By Stewart Milstein
Universal Ship Cancellation Society
It is a simple penny postcard without a return address. It was mailed on Nov 8, 1939 and bears a USS Guam (PR-3) cancel with the location Wanhsein between the killer bars. The card is addressed to Helen Bloomer of Eagle Rock, CA (A neighborhood of Northeast Los Angeles). The message is typewritten which led me to believe that the sender was either a yeoman or a radioman aboard the ship. USCS member Lloyd Ferrell is a genealogy researcher par excellence. Lloyd researched the Bloomer family and could find no record of anyone by this name serving in the US Navy in the 1930s. It is Lloyd’s believe that the letter may have been written by a civilian friend of Helen Bloomer travelling in China. The card was accepted and cancelled aboard USS Guam. The card was carried downstream and mailed in a US Navy mail bag to the United States. The penny rate was sufficient postage for this type of mail. Lloyd and I can only speculate as to how two travelers in China happen to come across an English keyboard typewriter. It is possible that it was written by a Guam crewman who was a friend of the Bloomers.
Transcription (spelling and punctuation is original to document):
Here we are again but this time you find us many miles further up the Yangtze. Away up in Szechuen Province where the bandits and the ‘reds’ are doing their best to chase the poor little chinese out of their homes. We are standing by to see that they do not chase our missionaries too hard and see that they do not bother our little oil company the Standard Oil Company.
And my my do I see an airplane flying overhead with a mark on it saying “made in Eagle Rock, California? I always thought that California raised and made only oranges and raisins and very pretty girls.
Wanhsien is half way between Ichang and Chungking in the midst of some very high mountains. There is nothing here except chinese and a lot of them. Opium flourishes here and the sailors eat tangerines and persimmons. Goodby (same one as before…
In the first paragraph the author states where he is and why the US Navy was there. The sailors were in China to protect US missionaries; a cause near and dear to many Americans who believed that the US had an “obligation” to bring Christianity to the heathens. The protection of US economic interests in the guise or protecting “…our little oil company the Standard Oil Company” is a classic example of dollar diplomacy. The “reds” are Mao Tse Tung’s communist forces. The bandits may have been in the employ of the local warlord. This paragraph is one of the best descriptions of imperialism that I have ever read.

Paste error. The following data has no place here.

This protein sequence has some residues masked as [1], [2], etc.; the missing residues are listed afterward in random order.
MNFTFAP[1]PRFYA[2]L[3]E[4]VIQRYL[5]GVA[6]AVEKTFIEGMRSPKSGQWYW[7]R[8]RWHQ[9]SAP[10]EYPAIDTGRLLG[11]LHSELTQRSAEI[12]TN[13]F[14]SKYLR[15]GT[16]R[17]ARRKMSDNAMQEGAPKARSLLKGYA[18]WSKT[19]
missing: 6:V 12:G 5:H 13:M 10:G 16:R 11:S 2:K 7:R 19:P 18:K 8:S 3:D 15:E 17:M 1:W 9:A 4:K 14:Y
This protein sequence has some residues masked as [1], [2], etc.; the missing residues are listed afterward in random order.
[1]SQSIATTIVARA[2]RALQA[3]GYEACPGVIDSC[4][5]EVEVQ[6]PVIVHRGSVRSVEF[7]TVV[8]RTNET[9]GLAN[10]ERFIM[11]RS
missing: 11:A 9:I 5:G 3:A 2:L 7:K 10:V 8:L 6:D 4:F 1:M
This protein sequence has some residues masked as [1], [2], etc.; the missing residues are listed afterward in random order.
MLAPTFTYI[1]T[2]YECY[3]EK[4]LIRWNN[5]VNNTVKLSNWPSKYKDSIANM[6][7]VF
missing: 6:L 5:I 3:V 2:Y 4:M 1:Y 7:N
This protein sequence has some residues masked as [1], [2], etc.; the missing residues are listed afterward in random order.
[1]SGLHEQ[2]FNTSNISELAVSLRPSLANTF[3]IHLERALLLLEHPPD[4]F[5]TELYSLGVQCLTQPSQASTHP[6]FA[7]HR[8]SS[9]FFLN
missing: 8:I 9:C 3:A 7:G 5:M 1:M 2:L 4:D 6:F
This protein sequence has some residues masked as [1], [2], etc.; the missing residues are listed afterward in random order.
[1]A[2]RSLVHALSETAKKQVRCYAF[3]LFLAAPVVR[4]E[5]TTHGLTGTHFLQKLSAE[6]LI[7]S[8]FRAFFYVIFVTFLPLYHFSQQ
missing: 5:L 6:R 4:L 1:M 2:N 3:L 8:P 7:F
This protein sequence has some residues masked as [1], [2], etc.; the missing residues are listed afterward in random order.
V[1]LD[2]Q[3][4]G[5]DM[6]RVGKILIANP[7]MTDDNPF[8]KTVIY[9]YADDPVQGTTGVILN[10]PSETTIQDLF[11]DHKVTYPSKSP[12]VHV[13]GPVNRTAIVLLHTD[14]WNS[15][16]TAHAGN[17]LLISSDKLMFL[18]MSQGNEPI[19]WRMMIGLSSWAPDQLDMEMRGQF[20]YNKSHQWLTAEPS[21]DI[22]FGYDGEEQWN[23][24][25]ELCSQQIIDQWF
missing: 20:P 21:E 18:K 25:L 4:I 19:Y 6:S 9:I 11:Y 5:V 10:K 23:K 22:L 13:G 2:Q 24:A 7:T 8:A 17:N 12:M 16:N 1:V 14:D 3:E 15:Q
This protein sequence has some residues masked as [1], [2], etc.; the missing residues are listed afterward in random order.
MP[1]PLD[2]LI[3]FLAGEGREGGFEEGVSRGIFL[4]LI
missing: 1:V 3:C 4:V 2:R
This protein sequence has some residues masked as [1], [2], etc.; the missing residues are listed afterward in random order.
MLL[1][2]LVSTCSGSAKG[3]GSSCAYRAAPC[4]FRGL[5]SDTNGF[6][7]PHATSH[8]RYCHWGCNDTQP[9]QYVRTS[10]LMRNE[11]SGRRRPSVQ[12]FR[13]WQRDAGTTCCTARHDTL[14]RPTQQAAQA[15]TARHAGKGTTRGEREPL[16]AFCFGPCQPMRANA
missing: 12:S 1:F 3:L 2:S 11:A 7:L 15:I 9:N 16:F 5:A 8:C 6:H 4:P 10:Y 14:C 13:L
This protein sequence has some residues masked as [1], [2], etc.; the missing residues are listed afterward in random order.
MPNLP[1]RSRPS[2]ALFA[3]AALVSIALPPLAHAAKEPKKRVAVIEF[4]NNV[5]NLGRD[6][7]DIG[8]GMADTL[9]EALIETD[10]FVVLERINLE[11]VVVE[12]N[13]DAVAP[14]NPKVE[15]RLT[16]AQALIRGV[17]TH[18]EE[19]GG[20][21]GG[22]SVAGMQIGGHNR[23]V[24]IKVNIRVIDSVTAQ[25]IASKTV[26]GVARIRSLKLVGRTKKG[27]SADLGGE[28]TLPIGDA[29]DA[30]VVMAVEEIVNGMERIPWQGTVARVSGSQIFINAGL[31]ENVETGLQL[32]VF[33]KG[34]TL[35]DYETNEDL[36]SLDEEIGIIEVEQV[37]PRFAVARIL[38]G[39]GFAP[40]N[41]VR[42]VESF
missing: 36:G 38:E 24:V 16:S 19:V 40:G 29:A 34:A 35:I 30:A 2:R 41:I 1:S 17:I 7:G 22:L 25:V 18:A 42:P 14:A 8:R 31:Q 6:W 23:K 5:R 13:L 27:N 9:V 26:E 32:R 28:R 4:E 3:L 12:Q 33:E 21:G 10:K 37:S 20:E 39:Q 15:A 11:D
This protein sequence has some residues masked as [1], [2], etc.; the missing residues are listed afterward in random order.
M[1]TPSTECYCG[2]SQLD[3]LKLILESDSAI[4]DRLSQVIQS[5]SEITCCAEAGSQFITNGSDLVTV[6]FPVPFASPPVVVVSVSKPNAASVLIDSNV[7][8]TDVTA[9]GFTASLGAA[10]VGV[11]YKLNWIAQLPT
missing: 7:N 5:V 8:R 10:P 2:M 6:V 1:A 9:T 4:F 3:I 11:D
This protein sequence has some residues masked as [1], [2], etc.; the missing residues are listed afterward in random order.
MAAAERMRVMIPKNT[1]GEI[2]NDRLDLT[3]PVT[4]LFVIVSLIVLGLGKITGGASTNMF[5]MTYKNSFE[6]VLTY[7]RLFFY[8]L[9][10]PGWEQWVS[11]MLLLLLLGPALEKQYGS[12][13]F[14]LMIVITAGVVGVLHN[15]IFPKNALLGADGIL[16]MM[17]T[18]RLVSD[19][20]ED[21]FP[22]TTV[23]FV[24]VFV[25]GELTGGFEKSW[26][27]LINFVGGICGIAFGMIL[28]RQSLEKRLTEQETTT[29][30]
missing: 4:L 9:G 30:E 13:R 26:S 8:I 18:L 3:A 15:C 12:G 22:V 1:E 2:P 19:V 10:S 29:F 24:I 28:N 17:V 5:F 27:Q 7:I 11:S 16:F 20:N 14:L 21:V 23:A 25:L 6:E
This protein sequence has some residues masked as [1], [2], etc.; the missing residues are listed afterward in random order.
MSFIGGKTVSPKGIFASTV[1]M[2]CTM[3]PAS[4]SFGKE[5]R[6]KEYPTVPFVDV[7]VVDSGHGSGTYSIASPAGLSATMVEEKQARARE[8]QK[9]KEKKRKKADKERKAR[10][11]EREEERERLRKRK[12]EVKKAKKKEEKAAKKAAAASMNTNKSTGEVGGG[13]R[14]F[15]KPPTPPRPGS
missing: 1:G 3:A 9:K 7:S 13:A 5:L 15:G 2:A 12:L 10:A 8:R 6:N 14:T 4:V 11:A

The last paragraph notes the large local population and calls attention to the opium issue. Opium had been introduced into China by the British who had a negative balance of trade with China since the Chinese insisted on payment in silver for tea. The British sale of opium, grown in India, was designed to create a demand for opium the sale of which would balance the cost of the tea. China and England fought the Opium War in 1842. One of the results of the war was the British got right to sell opium in China. The writer of the postcard was commenting on an issue that was almost 100 years old at the time that he wrote about it.
I wish I had this cover in my possession when I was teaching high school American History as this writer has summed up the Yangtze River Patrol, as a part of US foreign policy in the 1930s, as succinctly as anything I have ever read.
USS Guam underwent a name change on Jan 23, 1941, and became USS Wake. According to the USCS Catalog of US Naval Postmarks, the ship ”surrendered after futile efforts to scuttle at Shanghai on Dec 8, 1941, the only Navy vessel to surrender to the enemy in WW II…Named Tatara by Japan. Reacquired after WW II and transferred to China in 1945 as Tai Yuan. Captured by the Communist Chinese in 1949.”
NHF Member STEWART MILSTEIN is a Director of the Universal Ship Cancellation Society, where he also serves as the Sales Circuit Manager.